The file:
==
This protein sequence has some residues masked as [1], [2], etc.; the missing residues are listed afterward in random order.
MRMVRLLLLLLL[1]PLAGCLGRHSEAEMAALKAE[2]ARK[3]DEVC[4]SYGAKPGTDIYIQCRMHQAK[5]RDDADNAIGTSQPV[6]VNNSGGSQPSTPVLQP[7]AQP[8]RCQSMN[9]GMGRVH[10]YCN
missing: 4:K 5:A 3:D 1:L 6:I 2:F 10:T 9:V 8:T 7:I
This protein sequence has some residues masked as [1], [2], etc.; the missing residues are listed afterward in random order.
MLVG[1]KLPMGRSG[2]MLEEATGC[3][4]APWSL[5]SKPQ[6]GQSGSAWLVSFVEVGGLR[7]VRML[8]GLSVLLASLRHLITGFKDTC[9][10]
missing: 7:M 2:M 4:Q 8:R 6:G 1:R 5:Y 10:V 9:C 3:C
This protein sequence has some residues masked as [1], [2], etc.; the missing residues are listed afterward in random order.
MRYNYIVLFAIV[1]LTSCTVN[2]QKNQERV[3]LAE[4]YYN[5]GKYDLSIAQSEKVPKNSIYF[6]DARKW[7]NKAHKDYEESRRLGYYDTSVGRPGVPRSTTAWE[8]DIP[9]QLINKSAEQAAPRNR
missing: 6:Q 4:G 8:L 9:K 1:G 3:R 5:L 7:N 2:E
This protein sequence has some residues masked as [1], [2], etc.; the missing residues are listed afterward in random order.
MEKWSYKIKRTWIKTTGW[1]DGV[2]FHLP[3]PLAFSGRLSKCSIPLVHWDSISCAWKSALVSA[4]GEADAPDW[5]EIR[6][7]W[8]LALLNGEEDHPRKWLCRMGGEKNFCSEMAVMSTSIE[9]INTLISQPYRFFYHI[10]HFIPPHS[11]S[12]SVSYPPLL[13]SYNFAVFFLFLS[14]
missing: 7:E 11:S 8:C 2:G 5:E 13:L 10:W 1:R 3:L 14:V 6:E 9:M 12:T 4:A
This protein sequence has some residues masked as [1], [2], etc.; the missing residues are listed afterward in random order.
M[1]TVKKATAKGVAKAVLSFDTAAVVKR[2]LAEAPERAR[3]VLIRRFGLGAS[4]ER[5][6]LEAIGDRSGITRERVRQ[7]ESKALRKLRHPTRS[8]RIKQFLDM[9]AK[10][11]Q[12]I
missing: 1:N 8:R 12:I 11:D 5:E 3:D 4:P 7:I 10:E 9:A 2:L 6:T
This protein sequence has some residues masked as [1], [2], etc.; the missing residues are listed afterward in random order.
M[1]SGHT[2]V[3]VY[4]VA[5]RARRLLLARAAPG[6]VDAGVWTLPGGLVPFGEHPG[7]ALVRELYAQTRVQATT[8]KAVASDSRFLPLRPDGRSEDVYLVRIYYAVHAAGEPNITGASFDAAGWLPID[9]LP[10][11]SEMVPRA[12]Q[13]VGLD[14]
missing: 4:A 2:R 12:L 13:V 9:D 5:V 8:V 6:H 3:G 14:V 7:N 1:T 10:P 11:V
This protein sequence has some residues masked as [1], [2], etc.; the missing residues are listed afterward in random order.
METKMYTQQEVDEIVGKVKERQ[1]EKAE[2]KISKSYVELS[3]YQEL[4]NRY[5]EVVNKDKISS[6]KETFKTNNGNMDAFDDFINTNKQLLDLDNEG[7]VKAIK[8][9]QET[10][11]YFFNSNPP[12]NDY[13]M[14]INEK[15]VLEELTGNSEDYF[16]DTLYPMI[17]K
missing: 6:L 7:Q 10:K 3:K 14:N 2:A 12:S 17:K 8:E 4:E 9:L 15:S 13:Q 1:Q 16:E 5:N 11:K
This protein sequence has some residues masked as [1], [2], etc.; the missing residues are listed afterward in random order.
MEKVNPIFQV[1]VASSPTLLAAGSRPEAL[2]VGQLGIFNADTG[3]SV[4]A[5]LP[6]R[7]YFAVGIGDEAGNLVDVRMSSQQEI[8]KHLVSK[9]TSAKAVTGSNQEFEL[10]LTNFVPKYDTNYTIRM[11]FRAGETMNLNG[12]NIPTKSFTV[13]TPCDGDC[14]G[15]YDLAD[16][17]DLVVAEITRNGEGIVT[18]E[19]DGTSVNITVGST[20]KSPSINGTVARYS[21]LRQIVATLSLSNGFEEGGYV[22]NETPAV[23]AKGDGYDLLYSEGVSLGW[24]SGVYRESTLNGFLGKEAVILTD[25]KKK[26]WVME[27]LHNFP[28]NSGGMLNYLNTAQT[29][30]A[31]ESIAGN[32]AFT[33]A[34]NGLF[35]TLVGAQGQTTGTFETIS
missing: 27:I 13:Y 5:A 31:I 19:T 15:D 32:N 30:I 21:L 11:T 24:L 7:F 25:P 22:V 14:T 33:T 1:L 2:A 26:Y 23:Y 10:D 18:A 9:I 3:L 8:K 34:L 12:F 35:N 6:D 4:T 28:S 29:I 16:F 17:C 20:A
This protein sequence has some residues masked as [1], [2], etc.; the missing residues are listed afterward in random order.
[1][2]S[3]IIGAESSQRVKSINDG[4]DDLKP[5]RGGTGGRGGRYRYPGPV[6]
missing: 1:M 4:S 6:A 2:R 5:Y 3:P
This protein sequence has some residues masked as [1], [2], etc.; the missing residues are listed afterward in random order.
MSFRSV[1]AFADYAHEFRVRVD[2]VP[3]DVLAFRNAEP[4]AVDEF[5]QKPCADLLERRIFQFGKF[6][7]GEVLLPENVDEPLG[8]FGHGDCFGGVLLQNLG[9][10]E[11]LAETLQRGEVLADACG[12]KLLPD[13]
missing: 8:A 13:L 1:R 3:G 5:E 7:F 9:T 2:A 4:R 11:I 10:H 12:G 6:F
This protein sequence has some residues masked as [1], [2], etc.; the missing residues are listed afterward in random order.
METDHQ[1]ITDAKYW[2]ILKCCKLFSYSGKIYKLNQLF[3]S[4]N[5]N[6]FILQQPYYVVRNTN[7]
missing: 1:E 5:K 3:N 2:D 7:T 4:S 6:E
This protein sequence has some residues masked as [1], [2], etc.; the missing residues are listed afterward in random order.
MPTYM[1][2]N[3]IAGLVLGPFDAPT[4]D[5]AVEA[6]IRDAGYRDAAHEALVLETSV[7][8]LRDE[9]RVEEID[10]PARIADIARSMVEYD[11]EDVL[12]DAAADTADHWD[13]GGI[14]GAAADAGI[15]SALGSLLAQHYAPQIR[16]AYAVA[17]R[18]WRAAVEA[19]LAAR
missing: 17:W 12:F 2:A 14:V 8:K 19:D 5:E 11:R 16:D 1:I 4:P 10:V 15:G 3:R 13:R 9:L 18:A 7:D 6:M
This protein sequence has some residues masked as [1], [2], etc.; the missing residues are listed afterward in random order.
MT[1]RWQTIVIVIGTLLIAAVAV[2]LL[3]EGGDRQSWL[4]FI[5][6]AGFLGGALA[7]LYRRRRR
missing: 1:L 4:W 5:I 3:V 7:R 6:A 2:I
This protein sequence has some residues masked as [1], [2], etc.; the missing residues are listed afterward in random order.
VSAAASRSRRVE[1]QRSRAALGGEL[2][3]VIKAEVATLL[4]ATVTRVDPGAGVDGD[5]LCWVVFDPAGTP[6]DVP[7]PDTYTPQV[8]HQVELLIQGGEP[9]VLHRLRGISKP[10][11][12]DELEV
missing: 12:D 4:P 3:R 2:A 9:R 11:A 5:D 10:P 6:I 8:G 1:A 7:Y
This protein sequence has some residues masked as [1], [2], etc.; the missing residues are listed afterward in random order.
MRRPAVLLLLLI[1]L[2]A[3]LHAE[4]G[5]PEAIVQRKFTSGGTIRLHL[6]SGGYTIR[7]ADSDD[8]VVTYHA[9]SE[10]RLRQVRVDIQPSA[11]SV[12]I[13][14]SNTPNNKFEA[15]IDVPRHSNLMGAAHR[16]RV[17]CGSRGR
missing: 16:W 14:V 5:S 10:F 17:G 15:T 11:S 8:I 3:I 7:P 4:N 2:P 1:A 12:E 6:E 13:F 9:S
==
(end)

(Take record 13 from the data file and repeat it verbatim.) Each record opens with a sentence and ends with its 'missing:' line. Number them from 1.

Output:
This protein sequence has some residues masked as [1], [2], etc.; the missing residues are listed afterward in random order.
MT[1]RWQTIVIVIGTLLIAAVAV[2]LL[3]EGGDRQSWL[4]FI[5][6]AGFLGGALA[7]LYRRRRR
missing: 1:L 4:W 5:I 3:V 7:R 6:A 2:I